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Maritime Charity Column: concerns over shore leave and seafarers' welfare, by Jan Webber director of development at The Mission to Seafarers

5 April 2023

Director of development at The Mission to Seafarers and BEM awardee Jan Webber discusses the charity's worries for seafarers who are still experiencing difficulty accessing shore leave since the Covid-19 pandemic

The Mission to Seafarers continues to have grave concerns about the continued lack of shore leave for seafarers. We know that shore leave has a positive impact on mental health, as it provides a change in scenery, an opportunity to talk to different people, contact home, and shop for essentials and small luxuries.

Seafarers live in a mechanised environment for months on end, interacting with a limited number of fellow crew members and often spending leisure time in isolation in their cabins. We know that this is not conducive to balanced mental and physical health.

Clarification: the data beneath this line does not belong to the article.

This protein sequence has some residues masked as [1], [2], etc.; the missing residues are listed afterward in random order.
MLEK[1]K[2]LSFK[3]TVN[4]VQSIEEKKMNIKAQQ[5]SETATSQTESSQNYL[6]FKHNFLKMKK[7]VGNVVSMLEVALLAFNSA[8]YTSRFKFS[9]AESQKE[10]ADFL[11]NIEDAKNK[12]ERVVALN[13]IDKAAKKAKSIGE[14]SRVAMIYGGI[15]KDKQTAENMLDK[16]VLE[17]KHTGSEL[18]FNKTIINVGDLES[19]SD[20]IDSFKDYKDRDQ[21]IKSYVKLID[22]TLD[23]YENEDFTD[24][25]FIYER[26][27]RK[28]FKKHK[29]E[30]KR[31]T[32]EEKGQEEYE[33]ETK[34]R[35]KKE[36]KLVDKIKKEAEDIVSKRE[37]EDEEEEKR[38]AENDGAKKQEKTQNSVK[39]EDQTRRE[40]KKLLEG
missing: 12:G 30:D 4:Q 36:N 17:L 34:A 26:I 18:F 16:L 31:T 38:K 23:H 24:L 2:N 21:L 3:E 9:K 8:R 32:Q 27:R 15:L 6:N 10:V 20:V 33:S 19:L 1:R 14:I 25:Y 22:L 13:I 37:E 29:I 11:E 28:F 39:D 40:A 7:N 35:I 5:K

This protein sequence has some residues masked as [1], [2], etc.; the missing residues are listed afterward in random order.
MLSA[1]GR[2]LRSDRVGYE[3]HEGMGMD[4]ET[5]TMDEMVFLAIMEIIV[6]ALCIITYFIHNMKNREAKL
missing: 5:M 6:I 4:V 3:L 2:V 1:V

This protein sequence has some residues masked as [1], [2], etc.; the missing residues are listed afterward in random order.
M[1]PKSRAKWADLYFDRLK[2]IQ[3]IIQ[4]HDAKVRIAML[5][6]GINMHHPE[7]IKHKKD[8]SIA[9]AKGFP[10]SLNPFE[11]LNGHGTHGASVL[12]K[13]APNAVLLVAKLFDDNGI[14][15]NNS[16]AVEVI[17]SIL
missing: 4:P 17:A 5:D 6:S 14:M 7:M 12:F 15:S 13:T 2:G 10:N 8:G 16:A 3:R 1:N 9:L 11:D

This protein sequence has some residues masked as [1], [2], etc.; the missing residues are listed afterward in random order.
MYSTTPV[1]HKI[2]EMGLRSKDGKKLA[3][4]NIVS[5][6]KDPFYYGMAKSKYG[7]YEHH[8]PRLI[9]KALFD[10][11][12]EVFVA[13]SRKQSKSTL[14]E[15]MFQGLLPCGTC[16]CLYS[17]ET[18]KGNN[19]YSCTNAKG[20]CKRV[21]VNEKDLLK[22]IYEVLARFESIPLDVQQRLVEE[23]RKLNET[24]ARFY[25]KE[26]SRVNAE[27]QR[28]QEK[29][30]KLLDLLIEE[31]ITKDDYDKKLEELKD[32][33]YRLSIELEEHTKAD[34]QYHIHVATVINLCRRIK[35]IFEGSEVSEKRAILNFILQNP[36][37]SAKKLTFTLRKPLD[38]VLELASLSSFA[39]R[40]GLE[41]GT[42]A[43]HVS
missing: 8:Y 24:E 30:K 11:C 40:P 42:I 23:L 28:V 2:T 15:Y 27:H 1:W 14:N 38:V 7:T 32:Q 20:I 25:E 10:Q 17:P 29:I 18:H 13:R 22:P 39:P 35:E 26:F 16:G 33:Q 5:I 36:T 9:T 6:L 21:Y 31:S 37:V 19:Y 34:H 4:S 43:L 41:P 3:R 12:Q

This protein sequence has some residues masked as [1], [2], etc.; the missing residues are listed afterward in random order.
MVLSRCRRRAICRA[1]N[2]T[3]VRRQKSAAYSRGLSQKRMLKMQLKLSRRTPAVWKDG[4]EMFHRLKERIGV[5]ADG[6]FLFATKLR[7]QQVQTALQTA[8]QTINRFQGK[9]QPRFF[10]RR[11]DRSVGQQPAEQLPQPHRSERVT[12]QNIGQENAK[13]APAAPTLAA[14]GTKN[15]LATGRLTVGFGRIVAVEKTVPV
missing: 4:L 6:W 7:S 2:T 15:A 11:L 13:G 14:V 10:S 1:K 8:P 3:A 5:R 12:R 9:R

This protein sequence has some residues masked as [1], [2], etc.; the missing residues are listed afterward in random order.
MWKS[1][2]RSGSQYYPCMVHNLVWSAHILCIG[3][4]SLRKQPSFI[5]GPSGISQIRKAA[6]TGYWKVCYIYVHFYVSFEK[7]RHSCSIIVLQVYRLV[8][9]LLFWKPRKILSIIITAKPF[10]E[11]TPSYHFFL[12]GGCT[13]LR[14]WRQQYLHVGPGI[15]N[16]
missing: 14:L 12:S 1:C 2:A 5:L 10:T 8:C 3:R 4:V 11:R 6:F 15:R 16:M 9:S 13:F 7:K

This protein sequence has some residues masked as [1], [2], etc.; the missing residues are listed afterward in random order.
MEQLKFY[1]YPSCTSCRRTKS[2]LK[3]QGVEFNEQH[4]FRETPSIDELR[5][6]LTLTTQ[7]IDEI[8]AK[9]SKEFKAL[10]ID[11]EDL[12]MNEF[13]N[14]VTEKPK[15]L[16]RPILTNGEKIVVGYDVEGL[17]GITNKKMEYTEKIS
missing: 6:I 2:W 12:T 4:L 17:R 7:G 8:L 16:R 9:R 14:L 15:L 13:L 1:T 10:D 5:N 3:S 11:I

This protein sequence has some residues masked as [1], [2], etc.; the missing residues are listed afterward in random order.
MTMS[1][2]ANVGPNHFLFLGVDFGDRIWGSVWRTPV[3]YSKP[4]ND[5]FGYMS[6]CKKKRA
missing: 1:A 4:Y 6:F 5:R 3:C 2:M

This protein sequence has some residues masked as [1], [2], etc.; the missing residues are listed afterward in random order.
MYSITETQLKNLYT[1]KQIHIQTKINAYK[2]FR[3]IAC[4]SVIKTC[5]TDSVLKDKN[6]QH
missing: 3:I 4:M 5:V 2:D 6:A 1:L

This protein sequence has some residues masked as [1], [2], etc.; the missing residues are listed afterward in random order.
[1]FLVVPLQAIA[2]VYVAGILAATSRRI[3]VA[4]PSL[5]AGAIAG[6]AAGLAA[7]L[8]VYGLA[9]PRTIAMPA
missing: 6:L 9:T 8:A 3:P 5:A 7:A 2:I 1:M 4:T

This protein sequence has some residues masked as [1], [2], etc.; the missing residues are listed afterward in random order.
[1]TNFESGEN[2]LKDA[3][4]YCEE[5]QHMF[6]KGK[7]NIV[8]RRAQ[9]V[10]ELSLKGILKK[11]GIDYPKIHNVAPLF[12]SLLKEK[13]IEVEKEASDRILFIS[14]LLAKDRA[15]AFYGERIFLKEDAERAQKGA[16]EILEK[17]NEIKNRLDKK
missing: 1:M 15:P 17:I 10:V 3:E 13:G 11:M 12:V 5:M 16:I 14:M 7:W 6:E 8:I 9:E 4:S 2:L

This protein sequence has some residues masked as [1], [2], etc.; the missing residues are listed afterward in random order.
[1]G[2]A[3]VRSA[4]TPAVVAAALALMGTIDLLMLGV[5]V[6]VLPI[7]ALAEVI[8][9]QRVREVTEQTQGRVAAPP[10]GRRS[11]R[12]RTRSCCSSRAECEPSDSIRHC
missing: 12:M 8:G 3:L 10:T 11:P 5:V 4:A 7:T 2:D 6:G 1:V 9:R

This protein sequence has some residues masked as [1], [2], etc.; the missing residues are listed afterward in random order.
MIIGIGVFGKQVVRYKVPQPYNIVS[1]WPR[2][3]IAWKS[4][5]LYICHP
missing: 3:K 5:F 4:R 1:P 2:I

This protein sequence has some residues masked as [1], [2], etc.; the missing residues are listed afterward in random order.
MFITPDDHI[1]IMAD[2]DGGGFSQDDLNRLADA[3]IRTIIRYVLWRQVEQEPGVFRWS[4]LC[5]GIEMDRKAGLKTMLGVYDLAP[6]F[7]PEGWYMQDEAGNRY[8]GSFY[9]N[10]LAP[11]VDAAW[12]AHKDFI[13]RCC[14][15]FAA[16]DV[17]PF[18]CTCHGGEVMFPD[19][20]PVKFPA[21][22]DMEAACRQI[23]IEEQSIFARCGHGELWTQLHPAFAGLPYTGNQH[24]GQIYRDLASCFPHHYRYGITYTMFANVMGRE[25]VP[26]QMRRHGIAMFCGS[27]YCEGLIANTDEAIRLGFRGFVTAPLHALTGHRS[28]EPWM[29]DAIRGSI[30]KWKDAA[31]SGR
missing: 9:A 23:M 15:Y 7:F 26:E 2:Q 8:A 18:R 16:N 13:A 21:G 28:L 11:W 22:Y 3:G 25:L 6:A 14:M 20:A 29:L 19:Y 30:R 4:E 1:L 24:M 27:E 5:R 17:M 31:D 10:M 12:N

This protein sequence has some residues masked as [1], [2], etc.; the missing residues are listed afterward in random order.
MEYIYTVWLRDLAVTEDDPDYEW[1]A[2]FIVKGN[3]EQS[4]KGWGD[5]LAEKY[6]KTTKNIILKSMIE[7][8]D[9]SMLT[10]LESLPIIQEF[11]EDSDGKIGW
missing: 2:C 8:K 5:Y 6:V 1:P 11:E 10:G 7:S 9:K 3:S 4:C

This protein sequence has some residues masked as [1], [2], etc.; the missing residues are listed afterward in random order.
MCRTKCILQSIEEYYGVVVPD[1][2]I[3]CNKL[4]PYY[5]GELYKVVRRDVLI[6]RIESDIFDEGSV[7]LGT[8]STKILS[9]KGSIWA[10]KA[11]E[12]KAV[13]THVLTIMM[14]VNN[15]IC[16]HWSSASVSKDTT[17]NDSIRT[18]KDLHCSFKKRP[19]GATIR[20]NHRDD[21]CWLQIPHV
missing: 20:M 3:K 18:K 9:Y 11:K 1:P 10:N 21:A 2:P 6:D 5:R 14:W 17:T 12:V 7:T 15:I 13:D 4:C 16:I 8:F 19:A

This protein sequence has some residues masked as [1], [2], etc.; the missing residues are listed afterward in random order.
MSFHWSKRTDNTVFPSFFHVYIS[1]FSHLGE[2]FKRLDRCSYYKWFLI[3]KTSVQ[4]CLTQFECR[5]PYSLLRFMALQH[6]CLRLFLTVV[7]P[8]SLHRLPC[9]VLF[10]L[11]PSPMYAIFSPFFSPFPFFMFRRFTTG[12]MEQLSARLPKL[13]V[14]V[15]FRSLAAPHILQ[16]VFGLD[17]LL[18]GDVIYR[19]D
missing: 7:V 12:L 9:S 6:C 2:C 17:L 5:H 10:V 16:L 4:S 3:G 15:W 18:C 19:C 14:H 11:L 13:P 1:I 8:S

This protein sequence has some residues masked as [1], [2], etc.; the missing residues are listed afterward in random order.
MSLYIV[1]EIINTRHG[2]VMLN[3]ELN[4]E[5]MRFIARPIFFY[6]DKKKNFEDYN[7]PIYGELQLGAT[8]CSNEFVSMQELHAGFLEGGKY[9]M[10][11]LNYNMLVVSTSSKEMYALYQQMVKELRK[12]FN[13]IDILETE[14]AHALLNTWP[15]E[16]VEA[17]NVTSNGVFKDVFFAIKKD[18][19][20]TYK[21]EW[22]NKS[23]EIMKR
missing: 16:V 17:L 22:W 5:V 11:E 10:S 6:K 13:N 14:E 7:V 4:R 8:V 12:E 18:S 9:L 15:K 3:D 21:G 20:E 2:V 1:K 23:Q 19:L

The Mission's important face-to-face port welfare ship visitors are the 'unsung heroes' of the industry. Often going about their business below the radar, it is vitally important that the industry continues to support and recognise the benefits of this service.

Our frontline staff meet with seafarers 24/7 in 200 locations around the world, providing practical and emotional support whenever it is needed. Although we operate a digital service too it is, without question, face-to-face which is more powerful and effective.

With less shore leave than before the pandemic, our frontline staff continue to deliver the shopping so craved by seafarers unable to come ashore. US$3m of shopping was delivered globally in 2022 by them. Imagine needing medication, craving a bar of chocolate or a new toothbrush and being unable to get this yourself? But the Missions frontline staff are far more than shopping assistants – they listen and counsel. Many are now trained in suicide awareness so that they can save lives, and have done so.

We shine a spotlight on the importance of this work and invite the industry to join with us in making more of this happen worldwide.

The maritime charity column is a regular feature in the Nautilus Telegraph. Submissions are invited from a range of organisations by the Telegraph editor.


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